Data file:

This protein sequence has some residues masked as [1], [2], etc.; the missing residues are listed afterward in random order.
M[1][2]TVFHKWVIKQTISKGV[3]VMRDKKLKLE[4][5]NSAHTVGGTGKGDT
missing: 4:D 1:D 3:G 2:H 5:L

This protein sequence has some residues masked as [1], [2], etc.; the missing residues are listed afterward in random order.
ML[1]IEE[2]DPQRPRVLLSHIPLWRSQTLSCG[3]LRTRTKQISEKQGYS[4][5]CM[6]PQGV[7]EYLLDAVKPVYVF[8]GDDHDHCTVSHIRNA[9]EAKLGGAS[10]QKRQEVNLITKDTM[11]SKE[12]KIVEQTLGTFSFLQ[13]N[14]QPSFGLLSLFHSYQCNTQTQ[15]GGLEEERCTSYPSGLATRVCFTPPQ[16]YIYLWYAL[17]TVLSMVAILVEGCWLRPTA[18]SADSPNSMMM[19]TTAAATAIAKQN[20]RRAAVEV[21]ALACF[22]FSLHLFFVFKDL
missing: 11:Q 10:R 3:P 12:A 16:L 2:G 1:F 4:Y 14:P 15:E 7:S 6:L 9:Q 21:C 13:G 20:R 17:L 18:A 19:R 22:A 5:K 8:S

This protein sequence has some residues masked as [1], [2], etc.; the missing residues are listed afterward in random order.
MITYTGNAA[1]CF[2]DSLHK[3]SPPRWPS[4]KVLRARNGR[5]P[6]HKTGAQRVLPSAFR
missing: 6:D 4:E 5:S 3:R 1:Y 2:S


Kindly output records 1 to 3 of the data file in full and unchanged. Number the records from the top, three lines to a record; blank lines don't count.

This protein sequence has some residues masked as [1], [2], etc.; the missing residues are listed afterward in random order.
M[1][2]TVFHKWVIKQTISKGV[3]VMRDKKLKLE[4][5]NSAHTVGGTGKGDT
missing: 4:D 1:D 3:G 2:H 5:L

This protein sequence has some residues masked as [1], [2], etc.; the missing residues are listed afterward in random order.
ML[1]IEE[2]DPQRPRVLLSHIPLWRSQTLSCG[3]LRTRTKQISEKQGYS[4][5]CM[6]PQGV[7]EYLLDAVKPVYVF[8]GDDHDHCTVSHIRNA[9]EAKLGGAS[10]QKRQEVNLITKDTM[11]SKE[12]KIVEQTLGTFSFLQ[13]N[14]QPSFGLLSLFHSYQCNTQTQ[15]GGLEEERCTSYPSGLATRVCFTPPQ[16]YIYLWYAL[17]TVLSMVAILVEGCWLRPTA[18]SADSPNSMMM[19]TTAAATAIAKQN[20]RRAAVEV[21]ALACF[22]FSLHLFFVFKDL
missing: 11:Q 10:R 3:P 12:A 16:L 2:G 1:F 4:Y 14:P 15:E 7:S 6:L 9:Q 21:C 13:G 20:R 17:L 18:A 19:R 22:A 5:K 8:S

This protein sequence has some residues masked as [1], [2], etc.; the missing residues are listed afterward in random order.
MITYTGNAA[1]CF[2]DSLHK[3]SPPRWPS[4]KVLRARNGR[5]P[6]HKTGAQRVLPSAFR
missing: 6:D 4:E 5:S 3:R 1:Y 2:S